Going any deeper than that is a job for relative stats, and ones that take into account strength of teammates because his history is all over the map. It’s Corsica’s RelT time again. I aggregated his seasons going back to the first full season post-lockout to get the full picture. This is 162 games played and over 1,600 minutes.
2014 to 2018 NHL Stats
|RelT FF%||RelT FF/60||RelT FA/60||RelT xGF%||RelT xGF/60||RelT xGA/60|
So, you’re saying one of two things now. “That’s not the greatest stat line in the history of ever.” or “What does that even mean?”
What does that even mean?
The RelT part is relative to teammates, which means his results have been adjusted to reflect the quality of the players on the ice with him.
All relative stats are expressed as the player’s results minus the team average without him. So that means a positive number is better than average unless it’s an “against” stat where the negatives are the good ones. If the player is on the ice for fewer shots against, or less than average, you get a negative result, and that’s what you want to see.
The first three numbers are Fenwick (unblocked shots) in the usual configuration — a percentage of for over against, as well as the shots for and the shots against, both per 60 minutes. The second three numbers are the same thing, just with Expected Goals. Expected Goals are just unblocked shots weighted by location and type to give a measure that combines shot volume and quality.
I’m using Fenwick here because Expected Goals are derived from the unblocked shots. What we can see is how much better or worse than the team average he is at each measure, but also how that changes when you bring in a shot quality weighting.
Our man is better than team average when you just look at Fenwick percentage, but not when you move to expected goals. This is not that surprising. I think by now, you’ve realized this isn’t Mitch Marner we’re discussing. Our man is not a top line talent in the NHL, even if he is in the AHL. So his skill at generating quality shots offensively or preventing them defensively is not like what those really good players have.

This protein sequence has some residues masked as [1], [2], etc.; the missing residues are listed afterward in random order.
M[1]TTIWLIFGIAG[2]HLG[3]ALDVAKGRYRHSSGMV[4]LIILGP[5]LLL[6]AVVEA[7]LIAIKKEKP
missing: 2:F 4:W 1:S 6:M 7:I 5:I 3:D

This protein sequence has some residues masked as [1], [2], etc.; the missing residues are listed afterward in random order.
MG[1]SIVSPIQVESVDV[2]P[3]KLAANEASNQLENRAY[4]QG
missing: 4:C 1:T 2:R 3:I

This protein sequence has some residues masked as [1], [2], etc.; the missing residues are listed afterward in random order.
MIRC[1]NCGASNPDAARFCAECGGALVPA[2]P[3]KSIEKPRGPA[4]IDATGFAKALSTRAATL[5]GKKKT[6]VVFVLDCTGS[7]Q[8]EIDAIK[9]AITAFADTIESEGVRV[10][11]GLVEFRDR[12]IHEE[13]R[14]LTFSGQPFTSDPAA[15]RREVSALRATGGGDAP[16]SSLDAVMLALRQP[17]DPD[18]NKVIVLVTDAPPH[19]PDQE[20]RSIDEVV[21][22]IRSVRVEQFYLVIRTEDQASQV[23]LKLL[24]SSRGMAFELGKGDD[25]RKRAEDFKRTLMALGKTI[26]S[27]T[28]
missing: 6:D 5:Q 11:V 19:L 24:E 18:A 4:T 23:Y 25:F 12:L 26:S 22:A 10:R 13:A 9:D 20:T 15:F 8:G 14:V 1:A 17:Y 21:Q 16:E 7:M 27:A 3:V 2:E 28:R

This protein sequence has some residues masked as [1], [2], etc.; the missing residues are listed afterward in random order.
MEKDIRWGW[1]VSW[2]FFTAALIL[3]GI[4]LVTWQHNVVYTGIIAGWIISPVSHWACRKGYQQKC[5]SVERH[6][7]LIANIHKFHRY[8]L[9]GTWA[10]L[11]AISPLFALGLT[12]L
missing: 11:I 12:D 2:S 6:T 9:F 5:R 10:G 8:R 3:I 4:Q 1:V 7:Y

But, his Fenwick Against and Expected Goals Against are both better than team average. He’s strong, particularly on overall volume, in the defensive zone. And his volume of shots for is actually over the average too. The real difference between his Fenwick and Expected Goals numbers comes in the offensive zone. His shooting percentage is okay, remember, not great. So he’s not a supremely talented shooter in any way. His shot locations are good, however, just not excellent. He’s not wailing from the blueline like he’s a defender showing off his slapper.
He sounds like a fourth liner, doesn’t he? Of a traditional sort, too. One thing not shown is that when you compare Corsi (all shots) to Fenwick (unblocked shots) he looks better in the FA than the CA. That’s a long-winded way of saying that he’s on the ice for a lot of shot blocking, and likely doing some himself.